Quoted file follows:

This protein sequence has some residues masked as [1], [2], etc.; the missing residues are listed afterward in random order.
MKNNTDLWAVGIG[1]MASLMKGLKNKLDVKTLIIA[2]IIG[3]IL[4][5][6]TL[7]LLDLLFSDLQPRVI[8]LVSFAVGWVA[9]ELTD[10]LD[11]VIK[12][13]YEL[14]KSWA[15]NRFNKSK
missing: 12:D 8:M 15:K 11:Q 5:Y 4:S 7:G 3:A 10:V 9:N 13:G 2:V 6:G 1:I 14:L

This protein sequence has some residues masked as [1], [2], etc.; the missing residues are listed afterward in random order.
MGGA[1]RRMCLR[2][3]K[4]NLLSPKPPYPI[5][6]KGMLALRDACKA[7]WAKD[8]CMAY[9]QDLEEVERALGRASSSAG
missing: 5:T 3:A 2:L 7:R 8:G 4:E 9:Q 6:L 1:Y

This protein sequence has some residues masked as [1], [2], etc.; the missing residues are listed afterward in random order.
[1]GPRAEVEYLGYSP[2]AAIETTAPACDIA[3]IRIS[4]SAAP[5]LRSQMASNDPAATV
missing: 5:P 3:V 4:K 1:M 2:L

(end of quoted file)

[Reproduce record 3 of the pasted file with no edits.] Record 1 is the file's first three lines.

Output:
This protein sequence has some residues masked as [1], [2], etc.; the missing residues are listed afterward in random order.
[1]GPRAEVEYLGYSP[2]AAIETTAPACDIA[3]IRIS[4]SAAP[5]LRSQMASNDPAATV
missing: 5:P 3:V 4:K 1:M 2:L